The Justice Department is looking into whether Hunter Biden violated tax and foreign lobbying laws, a matter that is expected to be resolved in the coming months. Regardless of what Attorney General Merrick B. Garland decides, he is likely to be accused by Republicans of giving preferential treatment to the president’s son.
Still, Republicans are divided on whether it is already a good idea to talk about impeachment.
In April, Rep. Greg Murphy, a Republican from North Carolina, told Fox News there were “lots” of grounds to impeach Mr. Biden, citing the border crisis, Afghanistan and other ways he said the president had committed offenses “against the heart and soul of this country. The dilemma, Mr. Murphy said, was that Ms. Harris, who would become president if Mr. Biden was impeached, was worse off.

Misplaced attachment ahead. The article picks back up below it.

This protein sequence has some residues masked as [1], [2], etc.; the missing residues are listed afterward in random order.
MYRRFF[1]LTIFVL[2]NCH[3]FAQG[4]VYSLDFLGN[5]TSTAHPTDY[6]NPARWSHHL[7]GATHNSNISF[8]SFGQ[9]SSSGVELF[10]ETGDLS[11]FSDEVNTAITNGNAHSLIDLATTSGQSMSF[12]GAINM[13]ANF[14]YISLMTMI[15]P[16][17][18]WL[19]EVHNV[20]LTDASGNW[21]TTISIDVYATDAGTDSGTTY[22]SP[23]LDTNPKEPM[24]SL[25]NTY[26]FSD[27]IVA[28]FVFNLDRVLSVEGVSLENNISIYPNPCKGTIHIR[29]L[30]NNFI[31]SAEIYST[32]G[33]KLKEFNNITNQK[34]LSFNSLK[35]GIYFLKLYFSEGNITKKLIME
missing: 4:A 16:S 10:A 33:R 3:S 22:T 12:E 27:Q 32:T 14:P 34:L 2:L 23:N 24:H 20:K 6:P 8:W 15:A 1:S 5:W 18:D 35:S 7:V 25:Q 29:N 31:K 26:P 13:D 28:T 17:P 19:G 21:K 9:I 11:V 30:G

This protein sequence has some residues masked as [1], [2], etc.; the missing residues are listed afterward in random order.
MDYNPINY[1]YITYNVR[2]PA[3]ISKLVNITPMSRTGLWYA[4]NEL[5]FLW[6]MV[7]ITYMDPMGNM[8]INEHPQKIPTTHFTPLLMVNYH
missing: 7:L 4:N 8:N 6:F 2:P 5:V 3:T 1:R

A few days later, a Fox News host played this clip for Rep. Kevin McCarthy of California, who will likely become president if Republicans take the House, and asked him if he would act to impeach Mr. Biden. Mr McCarthy, the Minority Leader, accused Democrats of using impeachment “for political reasons”, which he said Republicans would not do. Still, he has vowed to hold the Biden administration accountable and follow the facts.
“We believe in the rule of law,” McCarthy said. “We’re not going to choose just because someone has the power. We will enforce the law. At any time, if someone breaks the law and the offshoot becomes an impeachment, we would head for that. But we are not going to use it for political purposes.
But his comments drew immediate rebukes from a range of right-wing commentators and some lawmakers who had previously approved impeachment resolutions. As the fallout from the January 6 attack showed – Mr McCarthy initially said he would tell Mr Trump to quit, but then turned to kiss him – he is used to to bow to the winds of his party.
Catherine Edmondson contributed report.